Thousands of race fans descended (or in the minds of NASCAR fans, ascended) on Talladega Sunday for the running of the Aaron's 499.
Many cheered as Dale Earnhardt Jr. won the race at the Speedway, but a few from Troy had a better time than most.
Jim Jackson and Cavin Hill, who work at Bill Jackson Chevrolet in Troy, were selected to drive new models of Chevrolet extended cabs before Sunday's race. All 43 drivers in the race rode in the 43 trucks, and Jackson and Hill received lucky draws.
Jackson escorted Earnhardt Jr. and Hill escorted Jeff Gordon. Since the two most popular drivers were selected for their trucks, Fox Sports put TV crews in the back of the trucks as well.
"We had a nice time," Jackson said.
Mike Mabray rode in the truck with Hill, but all three men's sons road with Jackson in the Earnhardt truck. Houston Mabry, Trace Jackson and Cody Hill spent the lap with Jackson and Earnhardt.
"They were cheering when we came around, but when my dad drove around, they were booing and saying cuss words and everything," Cody said.
Cody expressed doubt as to whether anyone really liked Gordon as a racer.
" I guess I like him a little bit, but I really like this guy," Cody said as he pointed to Jimmie Johnson's No. 48 car on a racing cap.
Cody and Trace said they had a little more favor for a new driver.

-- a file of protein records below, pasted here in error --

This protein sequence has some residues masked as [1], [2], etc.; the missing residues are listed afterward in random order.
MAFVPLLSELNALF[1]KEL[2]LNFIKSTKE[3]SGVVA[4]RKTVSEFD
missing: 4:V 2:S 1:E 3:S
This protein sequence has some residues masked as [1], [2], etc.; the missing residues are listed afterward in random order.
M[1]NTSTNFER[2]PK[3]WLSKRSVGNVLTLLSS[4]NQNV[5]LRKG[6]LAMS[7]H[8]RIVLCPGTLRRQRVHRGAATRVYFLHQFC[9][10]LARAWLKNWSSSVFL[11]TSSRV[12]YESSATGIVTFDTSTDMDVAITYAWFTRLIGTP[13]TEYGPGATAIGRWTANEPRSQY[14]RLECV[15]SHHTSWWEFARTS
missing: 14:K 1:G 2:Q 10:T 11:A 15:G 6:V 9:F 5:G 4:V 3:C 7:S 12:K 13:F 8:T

"I like Dale Earnhardt Jr. now," Trace said.
Despite the number of derogatory cheers the crowd threw upon Gordon, Hill said there was an equal amount of cheering.
"You had one side cheering him and the other side booing him," Hill said. "Of course, you're going to have that with anybody who is as successful as he has been."
Hill said Gordon was friendly, personal and professional, but Gordon did reprimand Hill for his driving once. As Cavin was driving, he started to listen to the crowd's cheering and jeering and forgot to drive. He took the truck nearly off the road and the TV crew and driver in the bed took notice.
"(Gordon) knocked on the top of the cab and said, 'Stay on the road,'" Hill said. "That thing is three-wide and I couldn't stay on it."
Jackson and Hill said their respective drivers were very easy to be around during the event.
"He stuck his head in the truck after it was over and talked to us," Jackson said. "He would have signed an autograph, but no one had a pen."